Cannes 2024 (1)

Opening and first competition films of the festival

The wind and rain did nothing to dampen the good mood on the opening night of the Cannes Festival. The "Ceremonie d'Ouverture", cleverly hosted by actress Camille Cottin, went off with the usual Cannes glamour. A masterful production from which Berlin could learn a thing or two. In addition to the jury's presentation, the Palme d'Honneur for Meryl Streep was the emotional highlight of the evening. The outstanding 74-year-old actress recalled her last visit to Cannes 35 years ago. "Back then I had three children and thought I was too old for Hollywood and my career was over." Fortunately, things turned out differently and Meryl Streep managed to hold her own in the film business as an older woman.

After Ukraine's President Zelensky was screened live at the opening two years ago, festival director Thierry Frémaux wanted politics to take place on the big screen instead of on the stage or in the street this year. In addition to Ukraine, the Gaza War has been added as a sensitive source of conflict since 7 October 2023. France is also currently experiencing a fierce #MeToo debate, prominently represented by actress Judith Godrèche, who has accused several directors of sexual assault. From the reactions of other victims she has made the short film "Moi aussi", which was shown at the opening of the "Un certain regard" series.

The official opening film "Le deuxième acte" by Quentin Dupieux (Out of Competition) turned out to be a quirky comedy that lives largely from its cinematic stars. Léa Seydoux, Louis Garrel, Raphael Quenard and Vincent Lindon appear as actors in an absurd film and repeatedly fall out of their roles. The dialogue is wonderfully vicious (at least in the original French) and so politically incorrect that the British trade magazine SCREEN was stunned by such "transphobic, homophobic and #MeToo" dialogue. It almost seemed as if Quentin Dupieux, who wrote, directed, shot and edited the entire film single-handedly, wanted to take the current #MeToo debate to an ironic extreme. He also pokes fun at AI-controlled filming and an Avatar director who subtracts unsuccessful scenes from the actors' pay. Quentin Dupieux has long been a cult director and celebrity in France. It's time to discover him internationally.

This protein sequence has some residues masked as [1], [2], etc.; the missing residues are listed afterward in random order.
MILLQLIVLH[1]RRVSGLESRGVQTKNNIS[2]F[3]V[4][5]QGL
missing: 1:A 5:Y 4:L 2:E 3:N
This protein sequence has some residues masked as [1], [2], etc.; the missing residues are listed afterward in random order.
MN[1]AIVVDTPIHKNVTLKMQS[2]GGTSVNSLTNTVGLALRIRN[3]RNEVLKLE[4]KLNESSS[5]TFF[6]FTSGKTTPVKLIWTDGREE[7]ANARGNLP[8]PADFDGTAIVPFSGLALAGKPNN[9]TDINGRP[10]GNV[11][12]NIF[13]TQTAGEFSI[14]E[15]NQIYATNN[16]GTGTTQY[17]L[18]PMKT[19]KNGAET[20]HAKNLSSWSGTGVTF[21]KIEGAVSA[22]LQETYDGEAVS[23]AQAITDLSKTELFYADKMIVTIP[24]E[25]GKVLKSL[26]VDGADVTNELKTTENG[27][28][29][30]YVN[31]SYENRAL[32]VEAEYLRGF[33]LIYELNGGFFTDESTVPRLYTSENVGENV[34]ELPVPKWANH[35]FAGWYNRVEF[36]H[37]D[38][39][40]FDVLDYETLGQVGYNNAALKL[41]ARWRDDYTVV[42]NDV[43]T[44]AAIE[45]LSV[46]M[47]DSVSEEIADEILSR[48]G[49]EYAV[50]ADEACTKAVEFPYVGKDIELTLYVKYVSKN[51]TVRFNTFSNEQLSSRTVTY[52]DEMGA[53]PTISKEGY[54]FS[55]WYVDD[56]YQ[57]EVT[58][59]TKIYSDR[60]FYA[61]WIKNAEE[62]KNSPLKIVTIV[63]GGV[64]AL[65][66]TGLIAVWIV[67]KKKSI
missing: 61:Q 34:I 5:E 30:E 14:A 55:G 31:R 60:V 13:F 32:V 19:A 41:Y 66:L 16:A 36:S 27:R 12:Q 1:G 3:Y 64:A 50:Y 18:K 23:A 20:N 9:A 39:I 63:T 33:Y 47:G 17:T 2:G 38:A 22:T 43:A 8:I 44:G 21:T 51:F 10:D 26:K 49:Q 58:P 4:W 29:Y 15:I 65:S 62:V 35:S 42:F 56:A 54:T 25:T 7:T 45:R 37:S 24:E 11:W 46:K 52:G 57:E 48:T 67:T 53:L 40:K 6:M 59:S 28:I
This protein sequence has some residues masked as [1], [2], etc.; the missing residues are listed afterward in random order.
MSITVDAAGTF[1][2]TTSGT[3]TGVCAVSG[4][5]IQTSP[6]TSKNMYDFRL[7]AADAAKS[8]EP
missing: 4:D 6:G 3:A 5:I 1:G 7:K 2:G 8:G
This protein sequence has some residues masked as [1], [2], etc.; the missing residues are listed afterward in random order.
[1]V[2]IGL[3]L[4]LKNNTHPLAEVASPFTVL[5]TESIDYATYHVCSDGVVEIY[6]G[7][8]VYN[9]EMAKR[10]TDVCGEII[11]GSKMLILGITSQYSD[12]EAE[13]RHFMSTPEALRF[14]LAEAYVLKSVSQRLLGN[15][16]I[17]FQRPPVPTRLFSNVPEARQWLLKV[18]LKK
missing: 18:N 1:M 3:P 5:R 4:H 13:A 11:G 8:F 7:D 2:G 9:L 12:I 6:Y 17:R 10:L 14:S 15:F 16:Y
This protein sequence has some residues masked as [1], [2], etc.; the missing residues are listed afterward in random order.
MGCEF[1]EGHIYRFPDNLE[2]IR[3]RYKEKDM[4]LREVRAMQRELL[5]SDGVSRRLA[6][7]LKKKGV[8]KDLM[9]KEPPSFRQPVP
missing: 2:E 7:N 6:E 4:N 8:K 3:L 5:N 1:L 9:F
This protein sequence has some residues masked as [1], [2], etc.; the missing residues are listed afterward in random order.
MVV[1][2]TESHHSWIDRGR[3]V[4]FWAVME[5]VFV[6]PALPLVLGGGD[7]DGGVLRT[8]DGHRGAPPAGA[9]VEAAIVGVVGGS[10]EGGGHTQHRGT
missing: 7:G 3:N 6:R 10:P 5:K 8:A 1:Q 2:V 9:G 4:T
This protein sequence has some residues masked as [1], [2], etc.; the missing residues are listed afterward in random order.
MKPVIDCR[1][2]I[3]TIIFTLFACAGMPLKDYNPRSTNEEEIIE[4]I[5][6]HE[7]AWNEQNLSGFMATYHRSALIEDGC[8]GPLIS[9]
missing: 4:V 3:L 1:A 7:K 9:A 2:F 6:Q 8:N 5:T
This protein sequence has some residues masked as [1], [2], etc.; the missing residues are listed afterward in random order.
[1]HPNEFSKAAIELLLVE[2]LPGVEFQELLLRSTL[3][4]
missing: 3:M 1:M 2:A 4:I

"Diamant brut" (Rough Diamond), the first feature film of graphic artist and photographer Agathe Riedinger, was definitely a great discovery. Being invited to the Cannes competition with her debut was more than the French director had dared to hope for.

19-year-old Liane (the impressive and award-worthy Malou Khebizi) lives with her single mother and little sister in poor conditions in the hinterland of Fréjus and dreams of a career as an influencer. In disillusioning images, the film shows the less glamorous downside of the Cote d'Azur, a precarious way of life between a cramped flat, a concrete riverbed and a dusty motocross track. Dino (Idir Azougli), who is in love with Liane, shows her an empty unfinished building as the future location of their shared dreams.